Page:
δ 1 = δ 3 = 0 | 62.18 | 5.99 | Rejected |

δ 1 = δ 2 = 0 | 36.83 | 5.99 | Rejected |

γ = δ 0 = δ 1 = δ 2 = δ 3 = 0 | 87.14 | 11.07 | Rejected |

β 11 = β 22 = β 12 = 0 | 17.85 | 7.81 | Rejected |

inefficiency effects. Therefore, the term U i t cannot be excluded from the regression and parameter estimation by the method of ordinary least squares is inappropriate. In the MLE estimation, γ is positive and statistically significant, implying that public bus transport industry specific technical efficiency is important in explaining the total variability of yield produced. However, it may be noted that 95 percent of the variation in production is due to technical inefficiency and only 5 percent is due to the stochastic random error.

The signs of the coefficients of Model 1 reveal that total operating expenses is a key factor for production and therefore, its increase will yield positive returns. The signs of the inefficiency determinants estimated coefficients show that fleet utilization and profit negatively affect the transport operators’ technical inefficiency. That is, fleet utilization and firms’ profit assist the transport operators to be more efficient. Since fleet utilization largely depends on average age of buses and their maintenance, it is directly related to the investment made by the firms. Consequently, investment in terms of new buses and materials affect the technical efficiency of transport operators. Therefore, the greater the capital invested, the more the company is technically efficient. The negative sign of δ 2 reveals that technical efficiency can be affected by the availability of financial resources.

Most of the transport operators in our sample have faced financial losses during almost every year of the sample period; however, firms which face lesser losses are more efficient than those that have accumulated huge losses. For example, in 2012-13, losses faced by BMTC, MTCL, and KMTU was less than 10% of their traffic revenue while their average efficiency score was 0.937 whereas losses faced by DTC, AMTS, and CSTC was more than 100% of their traffic revenue and their average efficiency score was only 0.647. Model 1 result shows that technical efficiency does not vary with firm size; the hypothesis that δ 3 is equal to zero could not be rejected even at ten percent level of significance. However, the estimated coefficient of firm size in Model 4 is negative and statistically significant. This indicates that larger bus transport operators are likely to be more technically efficient than their smaller counterparts since larger firms are able to invest more in new technology and assets than the smaller ones.

Large size UBCs | Medium size UBCs | Small size UBCs | All the UBCs | |
---|---|---|---|---|

Mean | 0.829 | 0.589 | 0.881 | 0.782 |

Median | 0.895 | 0.521 | 0.906 | 0.870 |

Minimum | 0.542 | 0.352 | 0.661 | 0.352 |

Maximum | 0.981 | 0.954 | 0.951 | 0.981 |

Coefficient of variation (CoV) | 0.159 | 0.342 | 0.094 | 0.233 |

N | 52 | 26 | 26 | 104 |

efficiency are lower for medium size UBCs than their other counterparts. This suggests that, on an average, small and large size UBCs deviate less from their respective production frontier than medium size UBCs. Moreover, coefficient of variation of technical efficiency is the lowest for small size UBCs and the highest for medium size ones. The relationship of technical efficiency and coefficient of variation of the same with firm size is quite similar; neither technical efficiency nor coefficient of variation of technical efficiency has positive or negative relationship with the firm size.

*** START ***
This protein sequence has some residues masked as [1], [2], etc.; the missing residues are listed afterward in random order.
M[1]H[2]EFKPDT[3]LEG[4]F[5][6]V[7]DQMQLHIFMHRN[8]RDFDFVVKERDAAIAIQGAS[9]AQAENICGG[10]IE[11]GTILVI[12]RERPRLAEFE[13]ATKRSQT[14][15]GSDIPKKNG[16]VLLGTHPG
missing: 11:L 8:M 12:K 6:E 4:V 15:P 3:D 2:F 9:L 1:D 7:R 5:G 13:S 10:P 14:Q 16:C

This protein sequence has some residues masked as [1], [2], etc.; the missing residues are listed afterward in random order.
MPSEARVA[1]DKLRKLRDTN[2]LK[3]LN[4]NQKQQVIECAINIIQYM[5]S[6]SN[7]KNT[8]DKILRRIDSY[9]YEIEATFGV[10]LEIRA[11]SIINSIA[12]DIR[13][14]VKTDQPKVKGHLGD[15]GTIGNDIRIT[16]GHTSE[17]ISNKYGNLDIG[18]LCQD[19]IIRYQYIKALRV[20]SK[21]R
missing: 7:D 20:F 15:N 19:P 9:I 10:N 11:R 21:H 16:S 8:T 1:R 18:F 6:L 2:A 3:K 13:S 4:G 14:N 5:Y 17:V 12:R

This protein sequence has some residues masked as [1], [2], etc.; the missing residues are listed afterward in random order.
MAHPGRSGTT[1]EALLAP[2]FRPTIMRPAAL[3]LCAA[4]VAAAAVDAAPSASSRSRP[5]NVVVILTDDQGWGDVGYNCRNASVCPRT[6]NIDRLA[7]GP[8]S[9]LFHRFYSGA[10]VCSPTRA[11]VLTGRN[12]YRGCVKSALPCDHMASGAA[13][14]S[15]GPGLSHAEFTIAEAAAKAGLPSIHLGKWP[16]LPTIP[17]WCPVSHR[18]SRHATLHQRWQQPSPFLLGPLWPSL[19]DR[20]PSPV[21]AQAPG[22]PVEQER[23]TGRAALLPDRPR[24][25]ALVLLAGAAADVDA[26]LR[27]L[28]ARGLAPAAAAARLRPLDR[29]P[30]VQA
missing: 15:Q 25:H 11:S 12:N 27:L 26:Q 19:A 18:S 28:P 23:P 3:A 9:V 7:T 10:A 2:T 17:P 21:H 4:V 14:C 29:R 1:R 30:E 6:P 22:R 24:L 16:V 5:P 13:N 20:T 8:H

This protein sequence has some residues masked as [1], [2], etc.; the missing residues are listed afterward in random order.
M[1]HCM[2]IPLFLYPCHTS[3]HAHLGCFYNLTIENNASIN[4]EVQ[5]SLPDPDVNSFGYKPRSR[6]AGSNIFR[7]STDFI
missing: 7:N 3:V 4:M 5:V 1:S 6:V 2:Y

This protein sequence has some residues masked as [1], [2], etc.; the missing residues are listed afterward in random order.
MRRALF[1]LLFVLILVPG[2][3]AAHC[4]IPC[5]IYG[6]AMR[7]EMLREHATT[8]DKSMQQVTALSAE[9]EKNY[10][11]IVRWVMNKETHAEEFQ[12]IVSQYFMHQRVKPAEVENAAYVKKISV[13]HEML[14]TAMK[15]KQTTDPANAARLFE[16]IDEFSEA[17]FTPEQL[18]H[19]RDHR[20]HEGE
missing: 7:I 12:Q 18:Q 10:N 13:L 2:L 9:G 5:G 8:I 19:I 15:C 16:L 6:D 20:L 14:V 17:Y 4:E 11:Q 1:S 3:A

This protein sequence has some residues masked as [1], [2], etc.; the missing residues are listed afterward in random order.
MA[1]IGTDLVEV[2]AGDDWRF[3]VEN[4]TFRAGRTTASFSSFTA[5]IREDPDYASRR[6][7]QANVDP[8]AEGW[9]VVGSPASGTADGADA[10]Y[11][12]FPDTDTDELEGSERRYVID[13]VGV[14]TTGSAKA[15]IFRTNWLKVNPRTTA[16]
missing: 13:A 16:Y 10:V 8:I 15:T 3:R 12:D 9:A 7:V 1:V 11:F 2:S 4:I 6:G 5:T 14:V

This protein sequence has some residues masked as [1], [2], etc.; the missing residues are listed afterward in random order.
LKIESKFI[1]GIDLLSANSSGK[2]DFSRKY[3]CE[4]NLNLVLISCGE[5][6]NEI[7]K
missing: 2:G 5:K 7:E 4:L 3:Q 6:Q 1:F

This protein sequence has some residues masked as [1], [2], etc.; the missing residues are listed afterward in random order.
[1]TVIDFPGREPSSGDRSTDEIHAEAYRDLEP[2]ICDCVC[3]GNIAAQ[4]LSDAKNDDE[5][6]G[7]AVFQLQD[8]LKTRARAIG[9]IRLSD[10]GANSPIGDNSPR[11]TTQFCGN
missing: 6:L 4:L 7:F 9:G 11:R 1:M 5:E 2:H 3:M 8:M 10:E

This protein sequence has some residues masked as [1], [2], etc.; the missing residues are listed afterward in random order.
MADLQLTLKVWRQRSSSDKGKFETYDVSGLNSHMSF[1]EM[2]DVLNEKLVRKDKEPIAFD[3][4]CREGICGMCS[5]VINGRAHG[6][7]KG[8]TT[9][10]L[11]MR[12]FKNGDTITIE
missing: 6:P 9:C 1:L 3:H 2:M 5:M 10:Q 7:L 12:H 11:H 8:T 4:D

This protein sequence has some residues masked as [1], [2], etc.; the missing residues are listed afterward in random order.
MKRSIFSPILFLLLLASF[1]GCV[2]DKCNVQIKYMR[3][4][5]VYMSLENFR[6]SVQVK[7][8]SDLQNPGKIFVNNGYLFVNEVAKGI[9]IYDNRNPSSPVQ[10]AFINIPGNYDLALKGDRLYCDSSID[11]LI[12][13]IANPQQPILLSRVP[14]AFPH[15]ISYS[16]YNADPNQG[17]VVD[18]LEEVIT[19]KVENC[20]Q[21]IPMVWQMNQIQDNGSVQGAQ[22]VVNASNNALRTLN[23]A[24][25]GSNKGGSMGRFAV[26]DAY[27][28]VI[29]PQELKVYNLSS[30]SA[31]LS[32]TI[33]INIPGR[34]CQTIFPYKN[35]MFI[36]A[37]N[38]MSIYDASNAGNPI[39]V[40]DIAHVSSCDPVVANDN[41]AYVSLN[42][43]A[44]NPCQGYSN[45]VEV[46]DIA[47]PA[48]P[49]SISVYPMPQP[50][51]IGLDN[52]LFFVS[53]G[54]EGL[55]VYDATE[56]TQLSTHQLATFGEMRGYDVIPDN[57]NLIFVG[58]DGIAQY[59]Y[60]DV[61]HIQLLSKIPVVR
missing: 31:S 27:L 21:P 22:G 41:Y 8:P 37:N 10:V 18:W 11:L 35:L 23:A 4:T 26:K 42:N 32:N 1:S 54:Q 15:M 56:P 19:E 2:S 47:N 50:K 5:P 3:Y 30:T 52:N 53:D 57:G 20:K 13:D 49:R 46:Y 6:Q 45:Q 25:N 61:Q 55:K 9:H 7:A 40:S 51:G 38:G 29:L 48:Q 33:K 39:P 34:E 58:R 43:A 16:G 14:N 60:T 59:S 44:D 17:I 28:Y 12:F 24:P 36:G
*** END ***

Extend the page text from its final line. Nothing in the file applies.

BMTC | DTC | MTCL | BEST | AMTS | CSTC | TMTU | KMTU | Weighted average | |
---|---|---|---|---|---|---|---|---|---|

2000-01 | 0.869 | 0.669 | 0.699 | 0.894 | 0.700 | 0.352 | 0.912 | 0.661 | 0.743 |

2001-02 | 0.942 | 0.975 | 0.716 | 0.909 | 0.677 | 0.392 | 0.936 | 0.812 | 0.863 |

2002-03 | 0.963 | 0.608 | 0.821 | 0.932 | 0.593 | 0.408 | 0.894 | 0.899 | 0.805 |

2003-04 | 0.981 | 0.584 | 0.813 | 0.914 | 0.587 | 0.419 | 0.879 | 0.944 | 0.799 |

2004-05 | 0.967 | 0.600 | 0.767 | 0.896 | 0.575 | 0.401 | 0.883 | 0.941 | 0.791 |

2005-06 | 0.958 | 0.646 | 0.725 | 0.907 | 0.763 | 0.385 | 0.845 | 0.949 | 0.799 |

2006-07 | 0.927 | 0.570 | 0.734 | 0.902 | 0.804 | 0.426 | 0.854 | 0.907 | 0.790 |

2007-08 | 0.907 | 0.546 | 0.799 | 0.942 | 0.871 | 0.430 | 0.895 | 0.929 | 0.813 |

2008-09 | 0.867 | 0.542 | 0.844 | 0.926 | 0.909 | 0.466 | 0.904 | 0.951 | 0.815 |

2009-10 | 0.892 | 0.624 | 0.905 | 0.954 | 0.954 | 0.460 | 0.923 | 0.936 | 0.857 |

2010-11 | 0.895 | 0.741 | 0.863 | 0.954 | 0.885 | 0.417 | 0.878 | 0.940 | 0.856 |

2011-12 | 0.932 | 0.758 | 0.900 | 0.934 | 0.768 | 0.400 | 0.916 | 0.670 | 0.866 |

2012-13 | 0.915 | 0.679 | 0.945 | 0.961 | 0.850 | 0.412 | 0.698 | 0.951 | 0.863 |

Mean | 0.924 | 0.657 | 0.810 | 0.925 | 0.764 | 0.413 | 0.878 | 0.884 | 0.820 |

CoV | 0.040 | 0.178 | 0.098 | 0.025 | 0.169 | 0.073 | 0.068 | 0.117 | 0.046 |

All the UBCs except TMTU experienced improvement in their efficiency over the sample period. Two UBCs, KMTU (44%) and MTCL (35%), achieved tremendous improvement in their technical efficiency in a span of twelve years from 2000-01 to 2012-13. AMTS (21%) and CSTC (17%) also experienced significant improvement; improvement in their technical efficiency was higher than that in the industry (16%) during the sample period. Technical efficiency of BEST (7%) and BMTC (5%) improved only marginally. DTC (1%), which is the second least efficient firm in the sample, experienced negligible change in its technical efficiency from 2000-01 to 2012-13. Only one firm, TMTU (-23%), faced considerable decline in its technical efficiency. As far as fluctuation in technical efficiency is concerned, DTC was the most volatile and BEST was the least.